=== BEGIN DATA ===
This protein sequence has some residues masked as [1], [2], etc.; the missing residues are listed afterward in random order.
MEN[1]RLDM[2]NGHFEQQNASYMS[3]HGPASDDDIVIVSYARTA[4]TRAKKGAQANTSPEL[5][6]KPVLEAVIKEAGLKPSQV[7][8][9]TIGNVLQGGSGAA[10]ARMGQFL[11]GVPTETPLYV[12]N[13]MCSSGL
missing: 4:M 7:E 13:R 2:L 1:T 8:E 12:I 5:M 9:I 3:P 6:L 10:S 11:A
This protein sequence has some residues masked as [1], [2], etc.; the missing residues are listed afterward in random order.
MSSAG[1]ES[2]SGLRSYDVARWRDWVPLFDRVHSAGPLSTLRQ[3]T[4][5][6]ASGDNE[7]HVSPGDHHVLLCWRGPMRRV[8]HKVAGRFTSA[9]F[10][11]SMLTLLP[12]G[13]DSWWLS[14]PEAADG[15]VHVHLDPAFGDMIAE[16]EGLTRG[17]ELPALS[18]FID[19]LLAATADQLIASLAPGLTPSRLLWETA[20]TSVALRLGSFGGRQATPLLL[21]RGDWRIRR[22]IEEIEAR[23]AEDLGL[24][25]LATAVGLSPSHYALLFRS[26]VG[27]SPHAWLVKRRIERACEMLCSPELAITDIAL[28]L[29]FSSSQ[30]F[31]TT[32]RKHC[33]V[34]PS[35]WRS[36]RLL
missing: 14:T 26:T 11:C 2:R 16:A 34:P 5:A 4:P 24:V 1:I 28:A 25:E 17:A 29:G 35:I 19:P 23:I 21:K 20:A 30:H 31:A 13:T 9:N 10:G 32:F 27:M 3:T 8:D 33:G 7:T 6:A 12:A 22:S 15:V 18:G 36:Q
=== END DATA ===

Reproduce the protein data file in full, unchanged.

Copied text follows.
This protein sequence has some residues masked as [1], [2], etc.; the missing residues are listed afterward in random order.
MEN[1]RLDM[2]NGHFEQQNASYMS[3]HGPASDDDIVIVSYARTA[4]TRAKKGAQANTSPEL[5][6]KPVLEAVIKEAGLKPSQV[7][8][9]TIGNVLQGGSGAA[10]ARMGQFL[11]GVPTETPLYV[12]N[13]MCSSGL
missing: 4:M 7:E 13:R 2:L 1:T 8:E 12:I 5:M 9:I 3:P 6:L 10:S 11:A
This protein sequence has some residues masked as [1], [2], etc.; the missing residues are listed afterward in random order.
MSSAG[1]ES[2]SGLRSYDVARWRDWVPLFDRVHSAGPLSTLRQ[3]T[4][5][6]ASGDNE[7]HVSPGDHHVLLCWRGPMRRV[8]HKVAGRFTSA[9]F[10][11]SMLTLLP[12]G[13]DSWWLS[14]PEAADG[15]VHVHLDPAFGDMIAE[16]EGLTRG[17]ELPALS[18]FID[19]LLAATADQLIASLAPGLTPSRLLWETA[20]TSVALRLGSFGGRQATPLLL[21]RGDWRIRR[22]IEEIEAR[23]AEDLGL[24][25]LATAVGLSPSHYALLFRS[26]VG[27]SPHAWLVKRRIERACEMLCSPELAITDIAL[28]L[29]FSSSQ[30]F[31]TT[32]RKHC[33]V[34]PS[35]WRS[36]RLL
missing: 14:T 26:T 11:C 2:R 16:A 34:P 5:A 4:P 24:V 1:I 28:A 25:E 17:A 29:G 35:I 19:P 23:I 21:K 20:A 30:H 31:A 13:T 9:N 10:G 32:F 27:M 3:T 8:D 33:G 7:T 6:A 12:A 22:S 15:V 18:G 36:Q